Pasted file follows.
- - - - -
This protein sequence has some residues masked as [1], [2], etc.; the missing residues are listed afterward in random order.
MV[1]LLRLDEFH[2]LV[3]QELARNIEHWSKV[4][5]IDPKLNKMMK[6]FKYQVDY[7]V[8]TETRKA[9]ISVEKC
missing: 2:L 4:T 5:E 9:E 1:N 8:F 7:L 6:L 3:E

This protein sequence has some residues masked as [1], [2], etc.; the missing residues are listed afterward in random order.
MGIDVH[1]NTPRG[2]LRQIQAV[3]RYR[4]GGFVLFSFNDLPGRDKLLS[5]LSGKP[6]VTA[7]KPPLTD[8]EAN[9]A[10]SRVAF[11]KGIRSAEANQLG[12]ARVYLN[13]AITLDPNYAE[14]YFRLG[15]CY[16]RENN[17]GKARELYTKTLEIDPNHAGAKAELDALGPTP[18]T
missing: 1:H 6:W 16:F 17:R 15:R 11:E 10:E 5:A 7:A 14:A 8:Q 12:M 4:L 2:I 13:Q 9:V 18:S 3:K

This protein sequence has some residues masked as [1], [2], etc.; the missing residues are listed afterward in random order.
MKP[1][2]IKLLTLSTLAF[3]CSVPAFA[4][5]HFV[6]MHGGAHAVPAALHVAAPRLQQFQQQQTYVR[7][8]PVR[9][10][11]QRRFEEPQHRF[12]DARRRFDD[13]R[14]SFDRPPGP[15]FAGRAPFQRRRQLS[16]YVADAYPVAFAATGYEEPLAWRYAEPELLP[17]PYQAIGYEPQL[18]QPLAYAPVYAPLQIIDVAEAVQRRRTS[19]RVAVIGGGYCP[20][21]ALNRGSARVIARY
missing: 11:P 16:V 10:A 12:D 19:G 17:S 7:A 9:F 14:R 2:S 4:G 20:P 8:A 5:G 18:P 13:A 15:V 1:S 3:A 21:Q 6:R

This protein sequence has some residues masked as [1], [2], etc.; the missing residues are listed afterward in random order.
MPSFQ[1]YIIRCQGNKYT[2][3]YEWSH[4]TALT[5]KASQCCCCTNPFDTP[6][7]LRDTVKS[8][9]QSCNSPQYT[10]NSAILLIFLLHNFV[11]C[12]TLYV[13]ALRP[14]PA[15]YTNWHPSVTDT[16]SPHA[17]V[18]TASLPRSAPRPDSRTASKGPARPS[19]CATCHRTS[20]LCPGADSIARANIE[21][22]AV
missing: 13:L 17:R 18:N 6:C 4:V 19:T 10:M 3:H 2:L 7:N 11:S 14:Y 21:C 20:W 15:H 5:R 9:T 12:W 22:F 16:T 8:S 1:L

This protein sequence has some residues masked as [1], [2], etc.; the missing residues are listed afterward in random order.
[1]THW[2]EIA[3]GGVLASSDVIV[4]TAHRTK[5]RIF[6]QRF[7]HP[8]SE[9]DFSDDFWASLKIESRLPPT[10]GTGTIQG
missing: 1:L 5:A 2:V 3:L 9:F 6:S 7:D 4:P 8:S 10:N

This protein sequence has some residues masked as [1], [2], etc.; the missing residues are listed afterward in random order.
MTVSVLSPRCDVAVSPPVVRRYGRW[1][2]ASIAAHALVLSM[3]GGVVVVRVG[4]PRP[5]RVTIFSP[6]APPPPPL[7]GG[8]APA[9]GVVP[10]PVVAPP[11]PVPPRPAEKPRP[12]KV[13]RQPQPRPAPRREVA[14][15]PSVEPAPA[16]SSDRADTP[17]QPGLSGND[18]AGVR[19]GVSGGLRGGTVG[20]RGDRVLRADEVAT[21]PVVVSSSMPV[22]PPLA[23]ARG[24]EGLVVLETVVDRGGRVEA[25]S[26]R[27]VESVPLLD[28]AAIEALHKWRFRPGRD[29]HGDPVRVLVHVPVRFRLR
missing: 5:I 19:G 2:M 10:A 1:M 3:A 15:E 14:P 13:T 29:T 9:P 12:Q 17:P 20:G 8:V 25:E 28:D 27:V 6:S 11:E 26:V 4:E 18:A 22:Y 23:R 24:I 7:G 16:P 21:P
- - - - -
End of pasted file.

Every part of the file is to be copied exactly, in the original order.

This protein sequence has some residues masked as [1], [2], etc.; the missing residues are listed afterward in random order.
MV[1]LLRLDEFH[2]LV[3]QELARNIEHWSKV[4][5]IDPKLNKMMK[6]FKYQVDY[7]V[8]TETRKA[9]ISVEKC
missing: 2:L 4:T 5:E 9:E 1:N 8:F 7:L 6:L 3:E

This protein sequence has some residues masked as [1], [2], etc.; the missing residues are listed afterward in random order.
MGIDVH[1]NTPRG[2]LRQIQAV[3]RYR[4]GGFVLFSFNDLPGRDKLLS[5]LSGKP[6]VTA[7]KPPLTD[8]EAN[9]A[10]SRVAF[11]KGIRSAEANQLG[12]ARVYLN[13]AITLDPNYAE[14]YFRLG[15]CY[16]RENN[17]GKARELYTKTLEIDPNHAGAKAELDALGPTP[18]T
missing: 1:H 6:W 16:F 17:R 15:R 11:E 10:E 5:A 7:A 14:A 8:Q 12:M 4:L 2:I 13:Q 9:V 18:S 3:K

This protein sequence has some residues masked as [1], [2], etc.; the missing residues are listed afterward in random order.
MKP[1][2]IKLLTLSTLAF[3]CSVPAFA[4][5]HFV[6]MHGGAHAVPAALHVAAPRLQQFQQQQTYVR[7][8]PVR[9][10][11]QRRFEEPQHRF[12]DARRRFDD[13]R[14]SFDRPPGP[15]FAGRAPFQRRRQLS[16]YVADAYPVAFAATGYEEPLAWRYAEPELLP[17]PYQAIGYEPQL[18]QPLAYAPVYAPLQIIDVAEAVQRRRTS[19]RVAVIGGGYCP[20][21]ALNRGSARVIARY
missing: 11:P 16:V 10:A 12:D 19:G 17:S 7:A 9:F 14:R 2:S 4:G 20:P 8:A 5:G 18:P 13:A 15:V 1:S 3:A 21:Q 6:R

This protein sequence has some residues masked as [1], [2], etc.; the missing residues are listed afterward in random order.
MPSFQ[1]YIIRCQGNKYT[2][3]YEWSH[4]TALT[5]KASQCCCCTNPFDTP[6][7]LRDTVKS[8][9]QSCNSPQYT[10]NSAILLIFLLHNFV[11]C[12]TLYV[13]ALRP[14]PA[15]YTNWHPSVTDT[16]SPHA[17]V[18]TASLPRSAPRPDSRTASKGPARPS[19]CATCHRTS[20]LCPGADSIARANIE[21][22]AV
missing: 13:L 17:R 18:N 6:C 4:V 19:T 10:M 3:H 2:L 7:N 11:S 14:Y 21:C 20:W 15:H 5:R 9:T 12:W 22:F 16:T 8:S 1:L

This protein sequence has some residues masked as [1], [2], etc.; the missing residues are listed afterward in random order.
[1]THW[2]EIA[3]GGVLASSDVIV[4]TAHRTK[5]RIF[6]QRF[7]HP[8]SE[9]DFSDDFWASLKIESRLPPT[10]GTGTIQG
missing: 1:L 5:A 2:V 3:L 9:F 6:S 7:D 4:P 8:S 10:N

This protein sequence has some residues masked as [1], [2], etc.; the missing residues are listed afterward in random order.
MTVSVLSPRCDVAVSPPVVRRYGRW[1][2]ASIAAHALVLSM[3]GGVVVVRVG[4]PRP[5]RVTIFSP[6]APPPPPL[7]GG[8]APA[9]GVVP[10]PVVAPP[11]PVPPRPAEKPRP[12]KV[13]RQPQPRPAPRREVA[14][15]PSVEPAPA[16]SSDRADTP[17]QPGLSGND[18]AGVR[19]GVSGGLRGGTVG[20]RGDRVLRADEVAT[21]PVVVSSSMPV[22]PPLA[23]ARG[24]EGLVVLETVVDRGGRVEA[25]S[26]R[27]VESVPLLD[28]AAIEALHKWRFRPGRD[29]HGDPVRVLVHVPVRFRLR
missing: 5:I 19:G 2:M 10:A 1:M 3:A 15:E 14:P 13:T 29:T 9:P 12:Q 17:P 20:G 8:V 25:E 28:D 27:V 6:S 11:E 26:V 4:E 18:A 22:Y 23:R 24:I 7:G 16:P 21:P